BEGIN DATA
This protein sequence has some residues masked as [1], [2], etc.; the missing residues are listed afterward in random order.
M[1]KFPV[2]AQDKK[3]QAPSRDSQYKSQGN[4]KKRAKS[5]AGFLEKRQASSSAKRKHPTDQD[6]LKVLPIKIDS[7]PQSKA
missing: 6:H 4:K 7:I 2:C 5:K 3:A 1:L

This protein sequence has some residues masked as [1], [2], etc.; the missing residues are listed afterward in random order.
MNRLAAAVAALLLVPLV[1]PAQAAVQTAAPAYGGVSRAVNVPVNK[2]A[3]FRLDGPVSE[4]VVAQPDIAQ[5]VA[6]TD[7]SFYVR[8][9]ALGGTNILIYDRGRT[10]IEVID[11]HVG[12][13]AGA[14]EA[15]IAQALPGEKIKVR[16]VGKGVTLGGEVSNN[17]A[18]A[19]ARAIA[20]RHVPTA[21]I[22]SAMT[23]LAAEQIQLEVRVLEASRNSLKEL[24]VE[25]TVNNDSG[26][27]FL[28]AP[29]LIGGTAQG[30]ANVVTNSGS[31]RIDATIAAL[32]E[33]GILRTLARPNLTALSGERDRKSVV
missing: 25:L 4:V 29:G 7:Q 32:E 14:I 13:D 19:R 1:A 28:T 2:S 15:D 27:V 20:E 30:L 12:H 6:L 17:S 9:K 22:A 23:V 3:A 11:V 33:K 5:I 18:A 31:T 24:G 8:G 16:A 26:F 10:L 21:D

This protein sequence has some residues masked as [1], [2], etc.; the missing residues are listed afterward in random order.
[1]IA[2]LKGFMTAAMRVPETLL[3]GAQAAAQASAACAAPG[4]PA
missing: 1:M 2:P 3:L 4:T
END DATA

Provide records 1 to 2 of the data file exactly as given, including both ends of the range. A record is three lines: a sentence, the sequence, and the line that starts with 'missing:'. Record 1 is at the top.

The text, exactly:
This protein sequence has some residues masked as [1], [2], etc.; the missing residues are listed afterward in random order.
M[1]KFPV[2]AQDKK[3]QAPSRDSQYKSQGN[4]KKRAKS[5]AGFLEKRQASSSAKRKHPTDQD[6]LKVLPIKIDS[7]PQSKA
missing: 6:H 4:K 7:I 2:C 5:K 3:A 1:L

This protein sequence has some residues masked as [1], [2], etc.; the missing residues are listed afterward in random order.
MNRLAAAVAALLLVPLV[1]PAQAAVQTAAPAYGGVSRAVNVPVNK[2]A[3]FRLDGPVSE[4]VVAQPDIAQ[5]VA[6]TD[7]SFYVR[8][9]ALGGTNILIYDRGRT[10]IEVID[11]HVG[12][13]AGA[14]EA[15]IAQALPGEKIKVR[16]VGKGVTLGGEVSNN[17]A[18]A[19]ARAIA[20]RHVPTA[21]I[22]SAMT[23]LAAEQIQLEVRVLEASRNSLKEL[24]VE[25]TVNNDSG[26][27]FL[28]AP[29]LIGGTAQG[30]ANVVTNSGS[31]RIDATIAAL[32]E[33]GILRTLARPNLTALSGERDRKSVV
missing: 25:L 4:V 29:G 7:Q 32:E 14:I 13:D 19:R 1:A 28:T 2:S 15:D 27:V 20:E 30:L 12:H 6:L 17:S 9:K 22:A 23:V 3:A 11:V 33:K 5:I 18:A 31:T 24:G 8:G 16:A 26:F 10:L 21:D